Jersey is an island and self-governing British Crown Dependency near the coast of north-west France. It is the largest of the Channel Islands (118.2 square kilometres or 45.6 sq mi) and is located 22km (14 miles) from the Cotentin peninsula in Normandy, France. It has a coastline that is 70 km long and measures roughly 9 miles from west to east and 5 miles north to south, which gives it the affectionate name among locals of “nine-by-five”.
The island is divided into twelve parishes (all named after their parish church), the largest of which is St Ouen and the smallest of which is St Clement. The island is characterised by a number of valleys which generally run north-to-south, such as Waterworks Valley, Grands Vaux, Mont les Vaux, although a few run in other directions, such as Le Mourier Valley. The highest point on the island is Les Platons at 136 m.
Jersey was part of the Duchy of Normandy, whose dukes went on to become kings of England from 1066. After Normandy was lost by the kings of England in the 13th century, and the ducal title surrendered to France, Jersey remained loyal to the English Crown, though never became part of the Kingdom of England.
Jersey is a self-governing parliamentary democracy under a constitutional monarchy, with its own financial, legal and judicial systems. Jersey is not part of the United Kingdom and has an international identity separate from that of the UK, but the UK is constitutionally responsible for the defence of Jersey.
The island has a large financial services industry, which generates 40% of its GVA. British cultural influence on the island is evident in its use of English as the main language and Pound sterling as its primary currency. Additional British cultural commonalities include driving on the left, access to British television and newspapers, a school curriculum following that of England and the popularity of British sports, including cricket. The island also has a strong Norman-French culture, such as its ancient Norman language Jèrriais and place names with French or Norman origins.
01. Jersey airport
02. Old shed for the defunct Jersey Airlines
03. Rozel Bay, the closest beach to where I used to live. I would walk there down Rozel Valley through the daffodil fields until I reached the shore.
04. A simple burger at the Hungry Man, Rozel’s most famous beach café. I loved walking there to get a coffee and watch the waves, while throwing muffin crumbs to the ducks. The tiny colourful houses on the background are beach huts.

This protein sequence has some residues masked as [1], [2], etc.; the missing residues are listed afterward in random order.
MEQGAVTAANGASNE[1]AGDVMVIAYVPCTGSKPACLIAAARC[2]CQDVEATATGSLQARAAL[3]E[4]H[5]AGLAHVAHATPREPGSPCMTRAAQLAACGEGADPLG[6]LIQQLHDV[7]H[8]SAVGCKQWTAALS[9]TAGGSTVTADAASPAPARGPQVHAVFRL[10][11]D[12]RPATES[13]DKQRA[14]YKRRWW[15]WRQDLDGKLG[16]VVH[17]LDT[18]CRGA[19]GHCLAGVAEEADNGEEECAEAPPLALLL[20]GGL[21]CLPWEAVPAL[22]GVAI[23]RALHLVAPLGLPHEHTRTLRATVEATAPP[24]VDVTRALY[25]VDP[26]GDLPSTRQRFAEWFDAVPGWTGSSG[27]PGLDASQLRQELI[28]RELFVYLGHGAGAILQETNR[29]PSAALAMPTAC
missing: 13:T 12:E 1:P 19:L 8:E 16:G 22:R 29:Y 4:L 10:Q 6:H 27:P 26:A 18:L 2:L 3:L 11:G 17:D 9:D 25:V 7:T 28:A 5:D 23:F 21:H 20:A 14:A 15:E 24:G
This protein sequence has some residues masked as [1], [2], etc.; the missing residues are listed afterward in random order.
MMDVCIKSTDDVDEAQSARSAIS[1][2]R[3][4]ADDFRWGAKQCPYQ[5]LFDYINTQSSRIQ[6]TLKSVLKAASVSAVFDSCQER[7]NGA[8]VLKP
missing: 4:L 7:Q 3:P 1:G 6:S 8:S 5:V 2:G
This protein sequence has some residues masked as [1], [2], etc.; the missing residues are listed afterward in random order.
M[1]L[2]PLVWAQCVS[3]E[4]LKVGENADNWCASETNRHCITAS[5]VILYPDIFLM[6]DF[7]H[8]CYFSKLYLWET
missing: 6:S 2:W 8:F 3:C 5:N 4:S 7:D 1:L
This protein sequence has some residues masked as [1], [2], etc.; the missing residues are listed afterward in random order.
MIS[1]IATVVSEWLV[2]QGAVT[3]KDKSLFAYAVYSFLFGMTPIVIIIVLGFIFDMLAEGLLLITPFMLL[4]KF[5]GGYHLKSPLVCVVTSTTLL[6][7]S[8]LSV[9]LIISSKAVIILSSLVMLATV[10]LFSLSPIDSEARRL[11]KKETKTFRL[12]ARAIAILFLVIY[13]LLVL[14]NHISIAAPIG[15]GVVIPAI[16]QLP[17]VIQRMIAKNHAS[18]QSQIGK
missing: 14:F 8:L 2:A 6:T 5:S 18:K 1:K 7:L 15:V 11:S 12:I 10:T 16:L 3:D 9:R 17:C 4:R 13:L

05. Another view of Rozel. The tide is low, exposing the sandy beach.There used to be a lovely seafood restaurant on the seafront (the blue square house in the center of the picture), but I believe it’s now closed.
06. Jersey has 19 beaches and they are home to a plethora of fauna and flora. Masses of succulents cascade down the sunny rocks, providing shelter for little lizards.
07. This is where the old abattoir used to be, and in recent years it was turned into a mall. It wasn’t very popular. Retail isn’t one of Jersey’s strong points; there aren’t enough inhabitants to justify having a lot of shops. People do their shopping online (Ebay, Amazon, etc. but several retailers won’t deliver to Channel Islands postcodes), take weekend shopping trips to the UK or France or get by with whatever is available locally. The upside: Jersey doesn’t charge VAT tax, meaning that anything bought in the island or coming into the island from the UK is at least 20% cheaper – hence the many cosmetics/perfume shops, very popular with locals and tourists.
08. and 09. The parish of Saint Helier is Jersey’s capital and main retail area. There are plenty cafés, restaurants and shops, and also houses the bus station to where the vast majority of bus lines converge. Public transport isn’t a strong point either, as most people have cars and never take the buses.
10. Le Crapaud, the toad statue in Saint Helier in honour of the nickname given to the Jersey people by the french. It’s sometimes used as a meeting point; “see you at three by the toad!”
“i love lipstick. i want to write an essay about the politics of lipstick. i like lipstick that’s deep, deep red. i like lipstick that’s purple, lipstick that’s black and dark for when i want to dress up my melancholy. i like sharing lipstick with sisters. and i laugh at boys that think i wear lipstick for them to notice, i laugh, lipstick is an art you can’t ever understand. from picking out a color, testing it on the inside of my wrist, pursing my lips during the application of it. i like when i kiss a baby and leave lipstick on their cheek, when you hug someone and leave lipstick on their shirt, when it gets on your teeth and you use your tongue to get it off, when you sleep in lipstick and wake up with it on your pillow case. in 1997 mama left for ethiopia to see her mama for the first time in 12 years. i was six and i cried the entire way home from the airport. and when we came home there on the kitchen table was the teacup mama had been drinking out of. at the bottom a sip of tea and black cardamom seeds. and there on the rim of the cup the lipstick imprint of my mama’s kiss.” (nomad manifesto)
Mother’s day in Brazil. Mine obviously wasn’t home to pick up the phone. Whatever. Ended up in Kent to collect a blue suede chair that I got from Facebook Marketplace. It’s huge and comfortable and beautiful. Perhaps a tad too big for the space available, but we’ll manage. My new spot for morning coffee has arrived.